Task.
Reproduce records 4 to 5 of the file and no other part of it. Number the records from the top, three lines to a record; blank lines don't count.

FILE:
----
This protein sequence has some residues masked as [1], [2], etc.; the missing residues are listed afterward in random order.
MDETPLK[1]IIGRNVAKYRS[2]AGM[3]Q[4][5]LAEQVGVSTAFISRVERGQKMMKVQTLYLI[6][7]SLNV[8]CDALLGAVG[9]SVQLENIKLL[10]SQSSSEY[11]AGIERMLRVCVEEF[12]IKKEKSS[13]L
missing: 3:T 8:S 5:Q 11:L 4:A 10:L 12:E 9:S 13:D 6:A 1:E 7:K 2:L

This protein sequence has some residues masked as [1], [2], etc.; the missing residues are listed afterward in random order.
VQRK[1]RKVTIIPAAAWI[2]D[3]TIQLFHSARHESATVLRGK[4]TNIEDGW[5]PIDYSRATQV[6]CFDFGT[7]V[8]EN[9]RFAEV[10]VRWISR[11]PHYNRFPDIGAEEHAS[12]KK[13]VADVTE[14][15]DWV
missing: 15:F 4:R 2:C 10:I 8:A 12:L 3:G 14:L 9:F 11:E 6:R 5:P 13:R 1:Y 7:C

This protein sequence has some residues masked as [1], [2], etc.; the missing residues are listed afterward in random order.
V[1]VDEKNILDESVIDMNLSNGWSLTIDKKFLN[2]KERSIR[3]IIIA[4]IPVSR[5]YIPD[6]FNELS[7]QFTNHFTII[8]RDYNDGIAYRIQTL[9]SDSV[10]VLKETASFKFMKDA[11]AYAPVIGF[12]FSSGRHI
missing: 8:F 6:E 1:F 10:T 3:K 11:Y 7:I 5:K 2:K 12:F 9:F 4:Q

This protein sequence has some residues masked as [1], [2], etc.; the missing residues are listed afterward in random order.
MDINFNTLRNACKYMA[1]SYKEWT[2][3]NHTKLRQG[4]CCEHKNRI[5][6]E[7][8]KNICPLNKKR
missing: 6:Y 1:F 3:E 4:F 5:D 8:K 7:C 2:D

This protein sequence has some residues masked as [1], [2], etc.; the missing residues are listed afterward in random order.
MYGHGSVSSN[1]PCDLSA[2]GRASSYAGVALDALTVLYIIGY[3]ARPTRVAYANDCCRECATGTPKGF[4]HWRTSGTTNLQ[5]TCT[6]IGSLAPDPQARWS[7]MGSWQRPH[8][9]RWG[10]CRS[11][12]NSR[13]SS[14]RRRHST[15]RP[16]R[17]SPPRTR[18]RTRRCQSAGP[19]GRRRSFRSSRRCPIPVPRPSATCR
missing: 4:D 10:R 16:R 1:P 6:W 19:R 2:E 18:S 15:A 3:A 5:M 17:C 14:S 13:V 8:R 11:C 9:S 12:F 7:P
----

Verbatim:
This protein sequence has some residues masked as [1], [2], etc.; the missing residues are listed afterward in random order.
MDINFNTLRNACKYMA[1]SYKEWT[2][3]NHTKLRQG[4]CCEHKNRI[5][6]E[7][8]KNICPLNKKR
missing: 6:Y 1:F 3:E 4:F 5:D 8:K 7:C 2:D

This protein sequence has some residues masked as [1], [2], etc.; the missing residues are listed afterward in random order.
MYGHGSVSSN[1]PCDLSA[2]GRASSYAGVALDALTVLYIIGY[3]ARPTRVAYANDCCRECATGTPKGF[4]HWRTSGTTNLQ[5]TCT[6]IGSLAPDPQARWS[7]MGSWQRPH[8][9]RWG[10]CRS[11][12]NSR[13]SS[14]RRRHST[15]RP[16]R[17]SPPRTR[18]RTRRCQSAGP[19]GRRRSFRSSRRCPIPVPRPSATCR
missing: 4:D 10:R 16:R 1:P 6:W 19:R 2:E 18:S 15:A 3:A 5:M 17:C 14:S 13:V 8:R 11:C 9:S 12:F 7:P